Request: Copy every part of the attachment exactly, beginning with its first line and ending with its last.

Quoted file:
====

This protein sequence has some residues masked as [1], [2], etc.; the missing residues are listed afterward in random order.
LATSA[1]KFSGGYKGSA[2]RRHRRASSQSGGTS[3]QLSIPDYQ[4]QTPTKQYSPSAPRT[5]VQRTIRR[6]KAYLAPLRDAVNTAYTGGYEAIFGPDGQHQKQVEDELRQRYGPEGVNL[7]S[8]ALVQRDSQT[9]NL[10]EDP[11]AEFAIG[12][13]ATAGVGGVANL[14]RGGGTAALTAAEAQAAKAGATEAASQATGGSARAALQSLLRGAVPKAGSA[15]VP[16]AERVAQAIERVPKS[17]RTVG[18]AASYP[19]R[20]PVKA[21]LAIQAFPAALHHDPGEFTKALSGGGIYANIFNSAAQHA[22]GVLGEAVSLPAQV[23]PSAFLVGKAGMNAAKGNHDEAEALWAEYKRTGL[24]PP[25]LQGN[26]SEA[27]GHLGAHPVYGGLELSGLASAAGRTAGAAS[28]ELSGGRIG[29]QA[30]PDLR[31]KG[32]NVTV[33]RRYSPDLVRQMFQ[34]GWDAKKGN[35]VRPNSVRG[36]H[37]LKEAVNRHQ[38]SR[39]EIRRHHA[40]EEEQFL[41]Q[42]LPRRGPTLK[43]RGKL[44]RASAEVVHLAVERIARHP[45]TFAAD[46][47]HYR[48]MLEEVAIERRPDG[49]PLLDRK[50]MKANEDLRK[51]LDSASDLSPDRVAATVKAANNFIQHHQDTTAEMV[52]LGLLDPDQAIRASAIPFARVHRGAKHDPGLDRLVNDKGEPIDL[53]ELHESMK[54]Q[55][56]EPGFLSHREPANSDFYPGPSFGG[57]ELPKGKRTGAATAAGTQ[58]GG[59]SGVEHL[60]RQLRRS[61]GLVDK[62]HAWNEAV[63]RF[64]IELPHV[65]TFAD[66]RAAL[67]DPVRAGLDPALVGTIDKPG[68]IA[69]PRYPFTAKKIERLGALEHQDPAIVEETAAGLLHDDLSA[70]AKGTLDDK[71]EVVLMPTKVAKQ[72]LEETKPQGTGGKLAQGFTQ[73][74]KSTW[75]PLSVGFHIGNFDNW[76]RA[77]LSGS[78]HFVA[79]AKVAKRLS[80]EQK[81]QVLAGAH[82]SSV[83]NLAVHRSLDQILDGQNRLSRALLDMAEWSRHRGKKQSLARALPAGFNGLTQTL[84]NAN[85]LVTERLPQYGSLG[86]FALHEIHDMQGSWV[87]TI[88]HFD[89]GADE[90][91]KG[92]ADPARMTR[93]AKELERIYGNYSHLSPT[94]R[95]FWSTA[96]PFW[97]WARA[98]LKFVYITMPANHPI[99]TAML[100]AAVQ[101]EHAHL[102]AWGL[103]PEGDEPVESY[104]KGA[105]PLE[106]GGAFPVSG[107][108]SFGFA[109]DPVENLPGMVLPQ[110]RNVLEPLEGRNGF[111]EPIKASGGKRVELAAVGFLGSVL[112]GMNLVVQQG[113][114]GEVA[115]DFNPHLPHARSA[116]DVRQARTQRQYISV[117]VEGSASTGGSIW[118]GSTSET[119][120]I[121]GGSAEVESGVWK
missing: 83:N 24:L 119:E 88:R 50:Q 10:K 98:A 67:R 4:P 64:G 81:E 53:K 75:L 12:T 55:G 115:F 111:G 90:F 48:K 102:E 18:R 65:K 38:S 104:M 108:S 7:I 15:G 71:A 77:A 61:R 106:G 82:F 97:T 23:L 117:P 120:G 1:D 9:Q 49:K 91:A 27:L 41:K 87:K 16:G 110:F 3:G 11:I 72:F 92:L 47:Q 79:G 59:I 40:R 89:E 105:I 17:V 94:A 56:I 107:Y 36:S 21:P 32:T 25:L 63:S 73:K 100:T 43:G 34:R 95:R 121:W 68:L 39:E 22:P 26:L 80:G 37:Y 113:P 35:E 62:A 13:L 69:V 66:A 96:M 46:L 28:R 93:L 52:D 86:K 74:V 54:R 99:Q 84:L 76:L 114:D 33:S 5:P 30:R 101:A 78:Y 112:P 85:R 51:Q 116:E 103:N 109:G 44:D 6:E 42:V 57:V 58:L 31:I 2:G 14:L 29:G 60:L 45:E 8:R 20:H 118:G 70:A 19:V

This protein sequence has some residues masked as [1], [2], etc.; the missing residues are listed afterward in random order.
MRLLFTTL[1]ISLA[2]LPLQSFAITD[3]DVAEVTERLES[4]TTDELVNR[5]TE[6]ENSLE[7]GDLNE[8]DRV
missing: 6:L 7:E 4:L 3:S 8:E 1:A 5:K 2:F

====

This protein sequence has some residues masked as [1], [2], etc.; the missing residues are listed afterward in random order.
LATSA[1]KFSGGYKGSA[2]RRHRRASSQSGGTS[3]QLSIPDYQ[4]QTPTKQYSPSAPRT[5]VQRTIRR[6]KAYLAPLRDAVNTAYTGGYEAIFGPDGQHQKQVEDELRQRYGPEGVNL[7]S[8]ALVQRDSQT[9]NL[10]EDP[11]AEFAIG[12][13]ATAGVGGVANL[14]RGGGTAALTAAEAQAAKAGATEAASQATGGSARAALQSLLRGAVPKAGSA[15]VP[16]AERVAQAIERVPKS[17]RTVG[18]AASYP[19]R[20]PVKA[21]LAIQAFPAALHHDPGEFTKALSGGGIYANIFNSAAQHA[22]GVLGEAVSLPAQV[23]PSAFLVGKAGMNAAKGNHDEAEALWAEYKRTGL[24]PP[25]LQGN[26]SEA[27]GHLGAHPVYGGLELSGLASAAGRTAGAAS[28]ELSGGRIG[29]QA[30]PDLR[31]KG[32]NVTV[33]RRYSPDLVRQMFQ[34]GWDAKKGN[35]VRPNSVRG[36]H[37]LKEAVNRHQ[38]SR[39]EIRRHHA[40]EEEQFL[41]Q[42]LPRRGPTLK[43]RGKL[44]RASAEVVHLAVERIARHP[45]TFAAD[46][47]HYR[48]MLEEVAIERRPDG[49]PLLDRK[50]MKANEDLRK[51]LDSASDLSPDRVAATVKAANNFIQHHQDTTAEMV[52]LGLLDPDQAIRASAIPFARVHRGAKHDPGLDRLVNDKGEPIDL[53]ELHESMK[54]Q[55][56]EPGFLSHREPANSDFYPGPSFGG[57]ELPKGKRTGAATAAGTQ[58]GG[59]SGVEHL[60]RQLRRS[61]GLVDK[62]HAWNEAV[63]RF[64]IELPHV[65]TFAD[66]RAAL[67]DPVRAGLDPALVGTIDKPG[68]IA[69]PRYPFTAKKIERLGALEHQDPAIVEETAAGLLHDDLSA[70]AKGTLDDK[71]EVVLMPTKVAKQ[72]LEETKPQGTGGKLAQGFTQ[73][74]KSTW[75]PLSVGFHIGNFDNW[76]RA[77]LSGS[78]HFVA[79]AKVAKRLS[80]EQK[81]QVLAGAH[82]SSV[83]NLAVHRSLDQILDGQNRLSRALLDMAEWSRHRGKKQSLARALPAGFNGLTQTL[84]NAN[85]LVTERLPQYGSLG[86]FALHEIHDMQGSWV[87]TI[88]HFD[89]GADE[90][91]KG[92]ADPARMTR[93]AKELERIYGNYSHLSPT[94]R[95]FWSTA[96]PFW[97]WARA[98]LKFVYITMPANHPI[99]TAML[100]AAVQ[101]EHAHL[102]AWGL[103]PEGDEPVESY[104]KGA[105]PLE[106]GGAFPVSG[107][108]SFGFA[109]DPVENLPGMVLPQ[110]RNVLEPLEGRNGF[111]EPIKASGGKRVELAAVGFLGSVL[112]GMNLVVQQG[113][114]GEVA[115]DFNPHLPHARSA[116]DVRQARTQRQYISV[117]VEGSASTGGSIW[118]GSTSET[119][120]I[121]GGSAEVESGVWK
missing: 83:N 24:L 119:E 88:R 50:Q 10:K 98:A 67:R 4:P 64:G 81:E 53:K 75:L 12:T 55:G 115:F 111:G 90:F 48:K 102:E 18:R 65:K 38:S 104:M 108:S 7:I 15:G 71:A 77:A 61:R 106:G 82:F 97:T 23:L 117:P 120:G 1:D 9:Q 49:K 91:A 27:L 41:K 87:K 16:G 110:F 3:G 11:I 72:F 92:L 47:Q 79:G 59:I 40:R 89:E 105:I 17:V 94:A 56:I 107:Y 36:S 21:P 32:T 25:L 63:S 73:K 100:T 43:G 34:R 95:R 121:W 68:L 39:E 22:P 26:L 80:G 37:Y 113:P 35:E 62:A 13:L 69:V 66:A 96:M 46:L 28:R 93:L 52:D 86:K 74:V 54:R 99:Q 84:L 76:L 114:D 33:S 5:P 30:R 101:A 78:Y 112:P 85:R 51:Q 116:E 103:N 109:G 44:D 6:E 42:V 57:V 58:L 31:I 2:G 14:L 29:G 60:L 45:E 8:R 20:H 118:G 70:A 19:V

This protein sequence has some residues masked as [1], [2], etc.; the missing residues are listed afterward in random order.
MRLLFTTL[1]ISLA[2]LPLQSFAITD[3]DVAEVTERLES[4]TTDELVNR[5]TE[6]ENSLE[7]GDLNE[8]DRV
missing: 6:L 7:E 4:L 3:S 8:E 1:A 5:K 2:F